On November 8, 2018, we saw long plume of smoke from behind the mountain north of our house in Newbury Park: the beginning of the Hill Fire. The smoke has getting darker, and started covering the sky. The Santa Anna wind was blowing hot and dry from the North-East. About an hour later we received a message that there was a mandatary evacuation for our area. We started packing right away, but we took the advice more urgently when we saw tongues of fire on the crest of the mountain less than a mile north of us. We got in the car, and started heading out, only to be stuck in a long procession of cars making their way to the 101 and out of danger. We took the Portrero road through Hidden Valley, and we arrived at Westlake Village, where we waited for news. When it became apparent that we would not be coming home that night, we drove south to family. We wanted to return 3 days later, when the mandatory evacuation was lifted, but by that time the Woosley Fire has made its way to Mt. Boney, close and visible about a mile south of our home. We saw a lot of fire activity, and constant fly over and dumping the “red stuff” – the “red stuff” is mostly water, mixed with ammonium phosphate or sulfate (fertilizers), with guar gum or clay (thickeners) and iron oxide (color). The air quality was very poor, with residents getting headaches and nausea. We decided to evacuate again, this time north.
During my PhD years (1997-2001) in the Computer Science department, at the University of Toronto, my advisor Stephen Cook and I worked on laying the computational complexity foundations of Linear Algebra. To that end we deployed Berkowitz’s algorithm for computing the characteristic polynomial, as it allowed us to state major theorems of linear algebra in the theory NC2 (fast parallel computations). We published the final version of our result in the Annals of Pure and Applied Logic. Recently, Iddo Tzameret and Stephen Cook strengthened those results considerably in this paper.
On November 6, 2018, at 7:30am, I am giving a talk to the Regional Defense Partnership for the 21st Century (RDP-21) on Computer Science at CI. Here is the meeting location.
It was a pleasure to speak at the AWS/CSU Research in the Cloud series. By nature I am not a strong promoter of any technology, and the browser, OS or editor “wars” frankly bore me; I sometimes use a “lesser” technology because it happens to be more convenient, or because I don’t have the time to learn a “better” technology, or many other good reasons.
However, as a researcher and teacher I am absolutely thrilled with what AWS has to offer. I regularly give tours of our computer labs at CSU CI (to local companies, prospective graduate students, CSU trustees, fundraising prospects, etc.), and I explain that three things make it possible for a relatively small and unknown campus like ours to compete in scientific & engineering output in the national and international arena:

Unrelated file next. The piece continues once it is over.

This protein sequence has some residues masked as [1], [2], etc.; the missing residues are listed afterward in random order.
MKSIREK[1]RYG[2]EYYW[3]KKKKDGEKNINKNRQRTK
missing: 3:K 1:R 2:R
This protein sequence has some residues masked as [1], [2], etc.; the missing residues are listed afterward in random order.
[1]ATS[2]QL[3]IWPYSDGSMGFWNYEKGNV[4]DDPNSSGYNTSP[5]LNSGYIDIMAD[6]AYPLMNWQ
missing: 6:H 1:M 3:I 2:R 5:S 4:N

- How cheap embedded systems have become; a Google Raspberry Pi is $35, and it comes with Linux and GPIO that makes it into a universal controller.
- How cheap 3D printing has become, and in turn this frees us to some extent from having to build an expensive manufacturing lab.
- And AWS: Amazon Cloud Computing Services. Instead of buying, maintaining, cooling and powering expensive servers, we can immediately utilize the required services, and pay as we go. This works very well for a university because we do not have to make up-front capital investments, and our usage is not always the same (e.g., practically no classes in the summer).
Material related to the talk
- Examples of AWS related projects that my students and I have undertaken over the last year: http://prof.msoltys.com/?tag=aws.
- AWS presentation slides.
- Video of the presentation (my talk start at about 12min)
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Voyager is a software that implements what is called an invisible bit (aka, a tracking bit), that can be used to track certain activities. Voyager deploys the AWS network infrastructure, and its Data Base, the Relational Database Service (RDS). Voyager has been implemented at CI by a group of Computer Science students, as a Research & Development project for the HTTF. From AWS website:
Amazon Relational Database Service (Amazon RDS) makes it easy to set up, operate, and scale a relational database in the cloud. It provides cost-efficient and resizable capacity while automating time-consuming administration tasks such as hardware provisioning, database setup, patching and backups. It frees you to focus on your applications so you can give them the fast performance, high availability, security and compatibility they need.
For this project, we are also using the following tools: EC2, S3 and Route 53.
Daniel Vournazos is a Software Engineer for the Android platform at Google; he graduated from CI with a bachelors in CS and Mathematics. He originally got started with Android development through a directed study and capstone under CI Computer Science professor AJ Bieszczad. From there he worked at a local company doing some light Android work until he got a job in Glendale at Mobileforming. There he worked with amazing peers that created an environment for substantial growth, on a variety of Android apps, which helped him with getting hired at Google.